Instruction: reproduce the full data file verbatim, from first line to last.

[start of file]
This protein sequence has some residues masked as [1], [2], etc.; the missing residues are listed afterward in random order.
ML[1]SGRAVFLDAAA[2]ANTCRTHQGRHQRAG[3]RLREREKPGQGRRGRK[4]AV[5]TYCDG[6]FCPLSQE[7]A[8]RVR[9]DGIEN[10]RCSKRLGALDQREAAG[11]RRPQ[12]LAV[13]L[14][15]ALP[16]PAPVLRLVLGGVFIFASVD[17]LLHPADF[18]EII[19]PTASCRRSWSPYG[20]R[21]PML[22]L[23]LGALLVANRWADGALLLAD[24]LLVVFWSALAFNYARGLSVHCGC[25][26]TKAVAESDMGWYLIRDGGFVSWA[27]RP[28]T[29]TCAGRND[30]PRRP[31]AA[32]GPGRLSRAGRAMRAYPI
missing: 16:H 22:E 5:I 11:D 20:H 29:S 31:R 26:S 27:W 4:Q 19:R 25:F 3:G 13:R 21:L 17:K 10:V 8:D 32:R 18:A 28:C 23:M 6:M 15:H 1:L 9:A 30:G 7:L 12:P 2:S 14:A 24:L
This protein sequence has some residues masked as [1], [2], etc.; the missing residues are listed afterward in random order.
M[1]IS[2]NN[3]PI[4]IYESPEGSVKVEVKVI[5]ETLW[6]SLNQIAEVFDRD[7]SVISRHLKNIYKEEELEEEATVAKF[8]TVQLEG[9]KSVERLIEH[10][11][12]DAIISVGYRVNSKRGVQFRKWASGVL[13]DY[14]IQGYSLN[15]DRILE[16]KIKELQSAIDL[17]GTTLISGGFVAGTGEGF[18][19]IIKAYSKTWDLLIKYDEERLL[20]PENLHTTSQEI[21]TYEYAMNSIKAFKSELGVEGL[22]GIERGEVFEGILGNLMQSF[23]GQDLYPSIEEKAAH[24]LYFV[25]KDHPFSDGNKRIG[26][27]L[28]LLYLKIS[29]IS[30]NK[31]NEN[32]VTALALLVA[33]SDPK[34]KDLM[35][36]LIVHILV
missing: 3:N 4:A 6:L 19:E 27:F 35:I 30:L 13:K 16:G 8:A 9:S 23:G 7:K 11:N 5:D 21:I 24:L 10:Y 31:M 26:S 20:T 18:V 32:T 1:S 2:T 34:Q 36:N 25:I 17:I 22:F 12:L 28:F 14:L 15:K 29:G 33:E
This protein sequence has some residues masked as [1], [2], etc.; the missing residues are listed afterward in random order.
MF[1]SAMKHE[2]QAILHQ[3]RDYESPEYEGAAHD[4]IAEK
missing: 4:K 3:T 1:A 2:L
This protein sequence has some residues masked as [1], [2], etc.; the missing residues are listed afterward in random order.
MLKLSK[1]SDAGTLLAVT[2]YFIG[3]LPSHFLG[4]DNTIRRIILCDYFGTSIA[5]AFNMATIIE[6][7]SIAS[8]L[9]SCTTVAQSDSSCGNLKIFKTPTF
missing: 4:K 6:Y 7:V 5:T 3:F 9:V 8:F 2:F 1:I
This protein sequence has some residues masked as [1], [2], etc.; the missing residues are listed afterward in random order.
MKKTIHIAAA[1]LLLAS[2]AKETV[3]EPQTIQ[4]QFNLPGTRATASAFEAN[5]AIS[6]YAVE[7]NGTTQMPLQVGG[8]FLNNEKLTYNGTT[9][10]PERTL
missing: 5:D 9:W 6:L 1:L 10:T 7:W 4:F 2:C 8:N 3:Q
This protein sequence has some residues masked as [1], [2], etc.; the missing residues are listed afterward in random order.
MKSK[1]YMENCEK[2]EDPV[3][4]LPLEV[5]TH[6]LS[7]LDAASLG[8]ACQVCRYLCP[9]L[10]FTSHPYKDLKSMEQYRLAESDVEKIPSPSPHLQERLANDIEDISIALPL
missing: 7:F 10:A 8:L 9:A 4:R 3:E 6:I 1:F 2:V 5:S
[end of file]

This protein sequence has some residues masked as [1], [2], etc.; the missing residues are listed afterward in random order.
ML[1]SGRAVFLDAAA[2]ANTCRTHQGRHQRAG[3]RLREREKPGQGRRGRK[4]AV[5]TYCDG[6]FCPLSQE[7]A[8]RVR[9]DGIEN[10]RCSKRLGALDQREAAG[11]RRPQ[12]LAV[13]L[14][15]ALP[16]PAPVLRLVLGGVFIFASVD[17]LLHPADF[18]EII[19]PTASCRRSWSPYG[20]R[21]PML[22]L[23]LGALLVANRWADGALLLAD[24]LLVVFWSALAFNYARGLSVHCGC[25][26]TKAVAESDMGWYLIRDGGFVSWA[27]RP[28]T[29]TCAGRND[30]PRRP[31]AA[32]GPGRLSRAGRAMRAYPI
missing: 16:H 22:E 5:I 11:D 20:H 29:S 31:R 26:S 27:W 4:Q 19:R 25:F 3:G 13:R 21:L 17:K 10:V 8:D 32:R 18:A 28:C 23:M 6:M 15:H 1:L 9:A 30:G 7:L 12:P 2:S 14:A 24:L
This protein sequence has some residues masked as [1], [2], etc.; the missing residues are listed afterward in random order.
M[1]IS[2]NN[3]PI[4]IYESPEGSVKVEVKVI[5]ETLW[6]SLNQIAEVFDRD[7]SVISRHLKNIYKEEELEEEATVAKF[8]TVQLEG[9]KSVERLIEH[10][11][12]DAIISVGYRVNSKRGVQFRKWASGVL[13]DY[14]IQGYSLN[15]DRILE[16]KIKELQSAIDL[17]GTTLISGGFVAGTGEGF[18][19]IIKAYSKTWDLLIKYDEERLL[20]PENLHTTSQEI[21]TYEYAMNSIKAFKSELGVEGL[22]GIERGEVFEGILGNLMQSF[23]GQDLYPSIEEKAAH[24]LYFV[25]KDHPFSDGNKRIG[26][27]L[28]LLYLKIS[29]IS[30]NK[31]NEN[32]VTALALLVA[33]SDPK[34]KDLM[35][36]LIVHILV
missing: 3:N 4:A 6:L 19:E 27:F 35:I 30:L 13:K 16:G 8:A 9:S 23:G 7:K 11:N 5:D 21:I 24:L 10:Y 31:M 26:S 20:T 18:V 32:T 1:S 2:T 34:Q 36:N 25:I 17:I 22:F 12:L 28:F 14:L 15:K 29:G 33:E
This protein sequence has some residues masked as [1], [2], etc.; the missing residues are listed afterward in random order.
MF[1]SAMKHE[2]QAILHQ[3]RDYESPEYEGAAHD[4]IAEK
missing: 4:K 3:T 1:A 2:L
This protein sequence has some residues masked as [1], [2], etc.; the missing residues are listed afterward in random order.
MLKLSK[1]SDAGTLLAVT[2]YFIG[3]LPSHFLG[4]DNTIRRIILCDYFGTSIA[5]AFNMATIIE[6][7]SIAS[8]L[9]SCTTVAQSDSSCGNLKIFKTPTF
missing: 4:K 6:Y 7:V 5:T 3:F 9:V 8:F 2:F 1:I
This protein sequence has some residues masked as [1], [2], etc.; the missing residues are listed afterward in random order.
MKKTIHIAAA[1]LLLAS[2]AKETV[3]EPQTIQ[4]QFNLPGTRATASAFEAN[5]AIS[6]YAVE[7]NGTTQMPLQVGG[8]FLNNEKLTYNGTT[9][10]PERTL
missing: 5:D 9:W 6:L 1:L 10:T 7:W 4:F 2:C 8:N 3:Q
This protein sequence has some residues masked as [1], [2], etc.; the missing residues are listed afterward in random order.
MKSK[1]YMENCEK[2]EDPV[3][4]LPLEV[5]TH[6]LS[7]LDAASLG[8]ACQVCRYLCP[9]L[10]FTSHPYKDLKSMEQYRLAESDVEKIPSPSPHLQERLANDIEDISIALPL
missing: 7:F 10:A 8:L 9:A 4:R 3:E 6:I 1:F 2:V 5:S